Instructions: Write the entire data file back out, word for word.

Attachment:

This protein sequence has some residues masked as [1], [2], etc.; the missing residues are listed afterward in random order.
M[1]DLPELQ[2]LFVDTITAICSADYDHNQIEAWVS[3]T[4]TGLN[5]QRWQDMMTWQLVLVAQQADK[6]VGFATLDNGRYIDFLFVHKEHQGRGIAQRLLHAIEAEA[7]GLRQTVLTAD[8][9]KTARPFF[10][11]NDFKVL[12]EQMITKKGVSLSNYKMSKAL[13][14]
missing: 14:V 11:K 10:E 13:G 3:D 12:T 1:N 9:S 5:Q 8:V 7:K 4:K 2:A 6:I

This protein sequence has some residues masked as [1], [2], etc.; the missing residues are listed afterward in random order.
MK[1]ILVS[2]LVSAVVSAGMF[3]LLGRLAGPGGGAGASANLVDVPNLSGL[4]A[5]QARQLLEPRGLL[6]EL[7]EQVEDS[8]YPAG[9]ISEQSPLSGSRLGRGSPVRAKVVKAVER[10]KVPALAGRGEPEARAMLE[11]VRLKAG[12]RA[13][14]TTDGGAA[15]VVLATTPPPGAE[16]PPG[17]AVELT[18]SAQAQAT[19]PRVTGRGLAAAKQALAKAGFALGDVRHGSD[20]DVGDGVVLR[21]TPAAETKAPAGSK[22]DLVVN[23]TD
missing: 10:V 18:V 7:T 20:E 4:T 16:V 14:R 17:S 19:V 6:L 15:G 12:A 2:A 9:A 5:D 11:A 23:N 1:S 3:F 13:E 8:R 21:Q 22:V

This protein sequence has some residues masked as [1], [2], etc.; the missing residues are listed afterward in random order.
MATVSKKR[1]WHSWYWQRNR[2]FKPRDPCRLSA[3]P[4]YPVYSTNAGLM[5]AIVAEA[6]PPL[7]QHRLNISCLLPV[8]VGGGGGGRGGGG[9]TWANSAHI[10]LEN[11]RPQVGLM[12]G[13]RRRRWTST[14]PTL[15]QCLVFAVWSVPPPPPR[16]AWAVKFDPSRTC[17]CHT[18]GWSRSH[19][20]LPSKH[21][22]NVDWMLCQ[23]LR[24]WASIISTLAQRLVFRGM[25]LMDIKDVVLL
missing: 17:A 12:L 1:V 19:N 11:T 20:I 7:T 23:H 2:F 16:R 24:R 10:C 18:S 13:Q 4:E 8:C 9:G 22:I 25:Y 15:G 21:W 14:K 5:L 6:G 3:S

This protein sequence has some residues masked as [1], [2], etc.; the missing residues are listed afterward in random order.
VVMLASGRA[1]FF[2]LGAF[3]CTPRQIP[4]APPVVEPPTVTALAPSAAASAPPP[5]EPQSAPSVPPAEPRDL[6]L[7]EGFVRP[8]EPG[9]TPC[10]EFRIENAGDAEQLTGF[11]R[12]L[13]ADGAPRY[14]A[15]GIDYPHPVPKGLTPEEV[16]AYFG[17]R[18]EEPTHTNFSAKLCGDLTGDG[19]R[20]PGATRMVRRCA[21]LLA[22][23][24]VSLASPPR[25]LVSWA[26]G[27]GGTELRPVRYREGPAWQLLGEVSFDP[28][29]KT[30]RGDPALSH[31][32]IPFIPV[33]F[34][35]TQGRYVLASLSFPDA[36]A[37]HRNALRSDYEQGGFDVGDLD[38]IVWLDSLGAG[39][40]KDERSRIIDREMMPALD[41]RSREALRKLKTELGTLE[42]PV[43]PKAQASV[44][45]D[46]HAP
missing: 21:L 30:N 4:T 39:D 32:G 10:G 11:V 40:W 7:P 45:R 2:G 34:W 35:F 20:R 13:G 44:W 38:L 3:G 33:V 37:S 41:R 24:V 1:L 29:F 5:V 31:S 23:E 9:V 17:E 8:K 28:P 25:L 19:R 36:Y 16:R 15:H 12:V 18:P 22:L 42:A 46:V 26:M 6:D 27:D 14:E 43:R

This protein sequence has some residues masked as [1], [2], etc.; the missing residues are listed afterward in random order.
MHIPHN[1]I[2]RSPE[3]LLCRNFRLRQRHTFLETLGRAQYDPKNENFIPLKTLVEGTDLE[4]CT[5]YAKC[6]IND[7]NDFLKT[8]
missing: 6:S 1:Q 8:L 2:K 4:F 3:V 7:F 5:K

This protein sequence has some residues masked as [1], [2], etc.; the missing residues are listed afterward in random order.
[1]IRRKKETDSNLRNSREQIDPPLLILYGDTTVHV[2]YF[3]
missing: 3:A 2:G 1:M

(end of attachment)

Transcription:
This protein sequence has some residues masked as [1], [2], etc.; the missing residues are listed afterward in random order.
M[1]DLPELQ[2]LFVDTITAICSADYDHNQIEAWVS[3]T[4]TGLN[5]QRWQDMMTWQLVLVAQQADK[6]VGFATLDNGRYIDFLFVHKEHQGRGIAQRLLHAIEAEA[7]GLRQTVLTAD[8][9]KTARPFF[10][11]NDFKVL[12]EQMITKKGVSLSNYKMSKAL[13][14]
missing: 14:V 11:K 10:E 13:G 3:D 12:T 1:N 9:S 5:Q 8:V 7:K 4:K 2:A 6:I

This protein sequence has some residues masked as [1], [2], etc.; the missing residues are listed afterward in random order.
MK[1]ILVS[2]LVSAVVSAGMF[3]LLGRLAGPGGGAGASANLVDVPNLSGL[4]A[5]QARQLLEPRGLL[6]EL[7]EQVEDS[8]YPAG[9]ISEQSPLSGSRLGRGSPVRAKVVKAVER[10]KVPALAGRGEPEARAMLE[11]VRLKAG[12]RA[13][14]TTDGGAA[15]VVLATTPPPGAE[16]PPG[17]AVELT[18]SAQAQAT[19]PRVTGRGLAAAKQALAKAGFALGDVRHGSD[20]DVGDGVVLR[21]TPAAETKAPAGSK[22]DLVVN[23]TD
missing: 10:V 18:V 7:T 20:E 4:T 16:V 14:R 17:S 19:V 6:L 15:G 12:A 2:A 9:A 5:D 11:A 23:N 1:S 3:F 13:E 8:R 21:Q 22:V

This protein sequence has some residues masked as [1], [2], etc.; the missing residues are listed afterward in random order.
MATVSKKR[1]WHSWYWQRNR[2]FKPRDPCRLSA[3]P[4]YPVYSTNAGLM[5]AIVAEA[6]PPL[7]QHRLNISCLLPV[8]VGGGGGGRGGGG[9]TWANSAHI[10]LEN[11]RPQVGLM[12]G[13]RRRRWTST[14]PTL[15]QCLVFAVWSVPPPPPR[16]AWAVKFDPSRTC[17]CHT[18]GWSRSH[19][20]LPSKH[21][22]NVDWMLCQ[23]LR[24]WASIISTLAQRLVFRGM[25]LMDIKDVVLL
missing: 17:A 12:L 1:V 19:N 11:T 20:I 7:T 23:H 2:F 16:R 24:R 10:C 18:S 13:Q 4:E 8:C 9:G 22:I 25:Y 15:G 21:W 14:K 5:L 6:G 3:S

This protein sequence has some residues masked as [1], [2], etc.; the missing residues are listed afterward in random order.
VVMLASGRA[1]FF[2]LGAF[3]CTPRQIP[4]APPVVEPPTVTALAPSAAASAPPP[5]EPQSAPSVPPAEPRDL[6]L[7]EGFVRP[8]EPG[9]TPC[10]EFRIENAGDAEQLTGF[11]R[12]L[13]ADGAPRY[14]A[15]GIDYPHPVPKGLTPEEV[16]AYFG[17]R[18]EEPTHTNFSAKLCGDLTGDG[19]R[20]PGATRMVRRCA[21]LLA[22][23][24]VSLASPPR[25]LVSWA[26]G[27]GGTELRPVRYREGPAWQLLGEVSFDP[28][29]KT[30]RGDPALSH[31][32]IPFIPV[33]F[34][35]TQGRYVLASLSFPDA[36]A[37]HRNALRSDYEQGGFDVGDLD[38]IVWLDSLGAG[39][40]KDERSRIIDREMMPALD[41]RSREALRKLKTELGTLE[42]PV[43]PKAQASV[44][45]D[46]HAP
missing: 21:L 30:N 4:T 39:D 32:G 10:G 11:V 40:W 7:P 45:R 2:G 34:W 35:F 20:R 13:G 44:W 38:L 3:G 33:V 37:S 41:R 24:V 1:L 29:F 5:V 31:S 23:E 9:V 17:E 8:K 28:P 25:L 19:R 36:Y 16:R 15:H 12:V 18:P 22:L 42:A 46:V 26:M 6:D 27:D 14:E 43:R

This protein sequence has some residues masked as [1], [2], etc.; the missing residues are listed afterward in random order.
MHIPHN[1]I[2]RSPE[3]LLCRNFRLRQRHTFLETLGRAQYDPKNENFIPLKTLVEGTDLE[4]CT[5]YAKC[6]IND[7]NDFLKT[8]
missing: 6:S 1:Q 8:L 2:K 4:F 3:V 7:F 5:K

This protein sequence has some residues masked as [1], [2], etc.; the missing residues are listed afterward in random order.
[1]IRRKKETDSNLRNSREQIDPPLLILYGDTTVHV[2]YF[3]
missing: 3:A 2:G 1:M